J^ rauls and okckftiats JSricfge_ London  CANADIAN    PACIFIC
MONTREAL •. . J. E. Parker 141 St. James St.
ST. JOHN N. R. DesBrisay 40 King St.
TORONTO H. B. Beaumont 1 King St. East
WINNIPEG W. C. Casey 364 Main St.
VANCOUVER  J.J.  Forster Canadian Pacific Railway Station
ATLANTA, GA E. G. Chesbrough 49 North Fortvth St.
BOSTON, MASS . .L. R. Hart  405 Boylston St.
BUFFALO, N.Y D. R. Kennedy 160 Pearl St.
CHICAGO, ILL R. S. Elworthy 40 North Dearborn St.
CINCINNATI, OHIO M. E. Malone 430 Walnut St.
CLEVELAND, OHIO G. Bruce Burpee      1040 Prospect Ave.
DETROIT, MICH G. G. McKay 1239 Griswold St.
DULUTH, MINN David Bertie Soo Line Depot
KANSAS CITY, MO R. G. Norris 614 Railway Exchange Bldg.
LOS ANGELES, CAL W.. Mcllroy      605 South Spring St.
MINNEAPOLIS, MINN H. M. Tait 611 Second Ave. South
NEW YORK, N.Y E. T. Stebbing Cor. Madison Ave. and 44th St.
PHILADELPHIA, PA R. C. Clayton 629 Chestnut St.
PITTSBURG, PA C. L. Williams 340 Sixth Ave.
PORTLAND, ORE W. H. Deacon 55 Third Ave.
SAN FRANCISCO, CAL F. L. Nason 675 Market St.
SEATTLE, WASH E. F. L. Sturdee 608 Second Ave.
ST. LOUIS, MO E. L. Sheehan 420 Locust St.
TACOMA, WASH D. C. O'Keefe 1113 Pacific Avenue
WASHINGTON, D.C C. E. Phelps 1419 New York Ave.
ANTWERP W. D. Grosset 25 Quai Jordaens
BELFAST Wm. McCalla 41-43 Victoria Street
BIRMINGHAM W. T. Treadaway a 4 Victoria Square
BRISTOL „ A. S. Ray 18 St. Augustines Parade
BRUSSELS C. De Mey 98 Boulevard Adolphe Max
BUCHAREST. D.   Kapeller Transit, Caleo Grivitei 153
CHERBOURG Ca nadian Pacific 46 Quai Alexandre Third
CHRISTIANIA E.   Bordewick Jernbanetorvet 4
CZERNOWITZ Trans Oceania Rudolphplatz, No. 1
DUNDEE H.N.   Borthwick 88 Commercial St.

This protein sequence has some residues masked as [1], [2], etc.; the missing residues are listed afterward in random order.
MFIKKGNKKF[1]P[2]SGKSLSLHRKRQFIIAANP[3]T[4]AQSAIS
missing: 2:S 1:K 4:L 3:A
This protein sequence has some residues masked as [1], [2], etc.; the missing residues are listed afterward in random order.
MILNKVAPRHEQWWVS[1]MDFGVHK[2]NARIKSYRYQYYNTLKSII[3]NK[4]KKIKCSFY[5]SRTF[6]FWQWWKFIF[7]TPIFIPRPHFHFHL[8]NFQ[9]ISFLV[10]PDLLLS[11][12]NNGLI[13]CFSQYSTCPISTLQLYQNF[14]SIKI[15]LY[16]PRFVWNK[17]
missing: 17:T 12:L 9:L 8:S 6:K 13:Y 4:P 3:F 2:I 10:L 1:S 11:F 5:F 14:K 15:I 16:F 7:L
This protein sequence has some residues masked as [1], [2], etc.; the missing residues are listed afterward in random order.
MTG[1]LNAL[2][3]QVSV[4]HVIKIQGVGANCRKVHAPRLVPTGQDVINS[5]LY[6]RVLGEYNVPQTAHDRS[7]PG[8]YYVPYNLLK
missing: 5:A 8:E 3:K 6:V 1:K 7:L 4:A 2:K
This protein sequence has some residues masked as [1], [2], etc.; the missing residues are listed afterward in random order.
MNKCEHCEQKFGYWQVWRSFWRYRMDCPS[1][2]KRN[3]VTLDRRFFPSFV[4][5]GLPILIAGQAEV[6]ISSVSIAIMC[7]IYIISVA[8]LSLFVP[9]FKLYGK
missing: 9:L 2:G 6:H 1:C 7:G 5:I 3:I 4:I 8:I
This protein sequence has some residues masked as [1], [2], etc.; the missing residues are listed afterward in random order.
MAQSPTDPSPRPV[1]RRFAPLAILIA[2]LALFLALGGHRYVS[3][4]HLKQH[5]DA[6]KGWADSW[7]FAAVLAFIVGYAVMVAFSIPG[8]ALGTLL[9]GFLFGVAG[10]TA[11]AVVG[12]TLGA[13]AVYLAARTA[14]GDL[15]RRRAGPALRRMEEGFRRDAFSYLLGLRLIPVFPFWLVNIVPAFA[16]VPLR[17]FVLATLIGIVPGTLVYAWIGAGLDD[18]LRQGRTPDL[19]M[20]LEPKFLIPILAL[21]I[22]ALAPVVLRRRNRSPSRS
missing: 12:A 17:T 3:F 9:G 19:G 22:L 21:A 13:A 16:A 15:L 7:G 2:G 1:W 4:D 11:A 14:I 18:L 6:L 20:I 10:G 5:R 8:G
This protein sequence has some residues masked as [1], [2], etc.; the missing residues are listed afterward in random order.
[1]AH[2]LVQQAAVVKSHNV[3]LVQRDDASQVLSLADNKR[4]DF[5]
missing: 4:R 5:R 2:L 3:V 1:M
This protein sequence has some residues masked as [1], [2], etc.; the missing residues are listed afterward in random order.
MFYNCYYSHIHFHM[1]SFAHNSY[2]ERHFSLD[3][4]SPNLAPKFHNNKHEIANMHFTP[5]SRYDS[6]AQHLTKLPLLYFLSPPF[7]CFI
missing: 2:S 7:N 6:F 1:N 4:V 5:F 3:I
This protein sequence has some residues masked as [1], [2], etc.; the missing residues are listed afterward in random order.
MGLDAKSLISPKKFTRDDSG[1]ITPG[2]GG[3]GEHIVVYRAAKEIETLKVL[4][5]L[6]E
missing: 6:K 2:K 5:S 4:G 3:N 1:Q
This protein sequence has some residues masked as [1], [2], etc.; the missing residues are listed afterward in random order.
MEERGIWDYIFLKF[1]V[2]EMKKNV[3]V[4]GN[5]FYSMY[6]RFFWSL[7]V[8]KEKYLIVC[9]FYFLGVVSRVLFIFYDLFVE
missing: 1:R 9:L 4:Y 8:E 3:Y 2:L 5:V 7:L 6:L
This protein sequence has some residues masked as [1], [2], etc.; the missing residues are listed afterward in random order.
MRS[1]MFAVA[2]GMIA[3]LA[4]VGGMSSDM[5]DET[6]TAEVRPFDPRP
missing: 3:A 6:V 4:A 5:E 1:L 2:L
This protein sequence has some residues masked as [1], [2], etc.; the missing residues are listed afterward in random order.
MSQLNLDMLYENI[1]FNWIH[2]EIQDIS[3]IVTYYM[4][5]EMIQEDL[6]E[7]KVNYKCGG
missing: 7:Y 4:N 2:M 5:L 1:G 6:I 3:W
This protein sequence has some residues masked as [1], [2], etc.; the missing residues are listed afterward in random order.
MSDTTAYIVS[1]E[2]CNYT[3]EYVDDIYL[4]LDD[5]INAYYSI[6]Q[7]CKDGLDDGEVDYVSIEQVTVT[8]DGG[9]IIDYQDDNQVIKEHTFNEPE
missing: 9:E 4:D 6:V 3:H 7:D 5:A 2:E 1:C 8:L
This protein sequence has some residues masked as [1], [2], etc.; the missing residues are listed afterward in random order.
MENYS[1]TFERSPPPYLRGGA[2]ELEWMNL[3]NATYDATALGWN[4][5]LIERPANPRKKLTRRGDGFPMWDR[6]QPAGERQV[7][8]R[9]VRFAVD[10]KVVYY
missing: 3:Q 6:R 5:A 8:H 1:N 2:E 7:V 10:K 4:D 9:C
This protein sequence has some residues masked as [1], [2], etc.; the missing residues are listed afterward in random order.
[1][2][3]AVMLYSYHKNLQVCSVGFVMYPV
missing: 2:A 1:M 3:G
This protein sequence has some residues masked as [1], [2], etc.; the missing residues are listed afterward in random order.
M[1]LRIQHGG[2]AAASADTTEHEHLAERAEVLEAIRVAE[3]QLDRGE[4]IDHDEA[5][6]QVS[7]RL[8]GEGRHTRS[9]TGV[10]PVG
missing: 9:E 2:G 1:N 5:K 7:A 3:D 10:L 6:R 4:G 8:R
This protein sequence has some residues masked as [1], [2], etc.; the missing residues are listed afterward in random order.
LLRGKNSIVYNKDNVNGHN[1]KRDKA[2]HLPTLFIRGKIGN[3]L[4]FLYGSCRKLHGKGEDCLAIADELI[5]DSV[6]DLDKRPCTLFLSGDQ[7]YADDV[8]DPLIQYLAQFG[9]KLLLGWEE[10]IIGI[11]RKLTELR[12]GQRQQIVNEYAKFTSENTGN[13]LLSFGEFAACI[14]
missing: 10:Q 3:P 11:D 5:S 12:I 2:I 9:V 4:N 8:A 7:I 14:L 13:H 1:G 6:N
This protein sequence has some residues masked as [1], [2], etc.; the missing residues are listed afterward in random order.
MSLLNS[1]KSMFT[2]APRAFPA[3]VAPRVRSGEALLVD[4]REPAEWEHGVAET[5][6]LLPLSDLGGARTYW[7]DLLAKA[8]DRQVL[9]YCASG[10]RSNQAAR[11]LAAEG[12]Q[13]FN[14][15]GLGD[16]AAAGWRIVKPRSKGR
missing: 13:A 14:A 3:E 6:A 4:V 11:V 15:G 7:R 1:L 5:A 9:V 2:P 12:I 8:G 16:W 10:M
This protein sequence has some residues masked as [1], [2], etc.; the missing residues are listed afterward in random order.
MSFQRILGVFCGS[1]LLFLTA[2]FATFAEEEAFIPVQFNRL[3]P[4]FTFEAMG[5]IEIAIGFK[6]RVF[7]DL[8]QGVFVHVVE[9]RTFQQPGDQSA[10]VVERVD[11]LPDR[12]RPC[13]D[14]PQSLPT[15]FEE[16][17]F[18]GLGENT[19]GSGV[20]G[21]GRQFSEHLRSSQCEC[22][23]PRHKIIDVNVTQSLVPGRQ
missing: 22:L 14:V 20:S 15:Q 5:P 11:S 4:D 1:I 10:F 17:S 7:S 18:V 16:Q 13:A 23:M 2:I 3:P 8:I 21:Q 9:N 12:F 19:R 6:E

EYDTKUHNEN Bernheim & Co    	
GENOA Navigazione  Generale Ital ana	
GLASGOW M. L. Duffy 25 Bothwell St.
HAMBURG Carl Flugge Alsterdamm 24
HAVRE J. M. Currie & Co 2 Rue Pleuvry
KISHENEFF Hersberg,   Vaingurt & Co Alesandrovscopa St., 110
KOVNO Canadian  Pacific Laisves Aleja 43
LIBAU Canadian  Pacific 9 Grossestrasse
LIVERPOOL T.  McNeil Pier Head
LONDON H. G. Dring 62-65 Charing Cross, S.W.
LONDON G.  Saxon Jones 103 Leadenhall St.
LONDONDERRY J. A. Grant 50 Foyle St.
MANCHESTER J. W. Maine 1 Mount St.
NAPLES Navigazione Generale Italiana	
PARIS A. V. CJark 7 Rue Scribe
PRAGUE Karlik & Spol 11 Havlickovo Namesti, Cukern Palace
RIGA Canadian Pacific 17 Wallstrasse
ROME B. T. Padgett 143a Via Quattro Fontane
ROTTERDAM J. S. Springett 42 Coolsingel
SOFIA Damionoff Freres	
SOUTHAMPTON J. Gardner 14 Canute Road
WARSAW H. J. Wyatt 117 Marszalkowska
ZAGREB Dr. Ivan Shvegel Preradovlcen Trg. No. 6
YOKOHAMA G. C. Costello 14 Bund
KOBE A.M. Parker 1 Bund
SHIMONOSEKI (MOJI). Wurui Shokwai	
NAGASAKI Holme, Ringer & Co	
SHANGHAI A. H. Tessier Palace Hotel Bldg.
MANILA J. R. Shaw Roxas Bldg.
HONGKONG T.  R.  Percy Opposite Blake Pier
Wm. WEBBER, General Agent, Atlantic Ports.
Asst. General Passenger Agent, Montreal General Passenger Agent, Montreal
Asst. Passenger Traffic Manager, Montreal Passenger Traffic Manager, Montreal